She danced through the living room and into the bathroom that divided the cabin’s two square bedrooms. Bethany studied her face in the mirror above the sink. She saw an unkempt young woman with dark, stringy hair and cool green eyes adrift in a winter-pale face. She grimaced. Her twenty-five-year-old body was lithe and firm — working the small farm provided plenty of exercise, but she’d neglected her looks.
Her attention snagged on rough fingers as she watched them comb through her long, dark hair. She pulled them free and scrutinized them. Work-hardened, chipped nails … but scrupulously clean. She sighed. He’d have to appreciate beauty born of hard work.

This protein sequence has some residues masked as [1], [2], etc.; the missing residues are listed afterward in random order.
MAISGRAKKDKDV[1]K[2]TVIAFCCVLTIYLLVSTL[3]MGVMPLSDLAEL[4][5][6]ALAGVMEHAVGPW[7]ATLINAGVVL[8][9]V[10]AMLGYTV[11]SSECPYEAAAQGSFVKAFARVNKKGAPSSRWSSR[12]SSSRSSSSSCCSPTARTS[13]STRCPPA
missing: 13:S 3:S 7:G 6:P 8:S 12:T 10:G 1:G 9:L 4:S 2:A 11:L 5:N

Still, she could mitigate her neglect with liberal application of the lotions her mother had loved, and her hair would respond to nightly brushing. Bethany resolved to begin her renewal that very night.
The registered letter lay heavy in Bethany’s hands. An attorney from Denver wanted to meet her at Clark Fork’s City Hall on the 18th — a week before Christmas. The letter mentioned John Henderson’s estate. Bethany hadn’t seen or heard from her older brother in over ten years, but the word “estate” choked her.
Her family no longer existed. Dad died before her twelfth birthday. John left home just before she turned fifteen. Mom passed away a year ago last September, and now a lawyer wanted to talk to her about John’s estate. Was this the reason the star promised her love? Because she had no one left?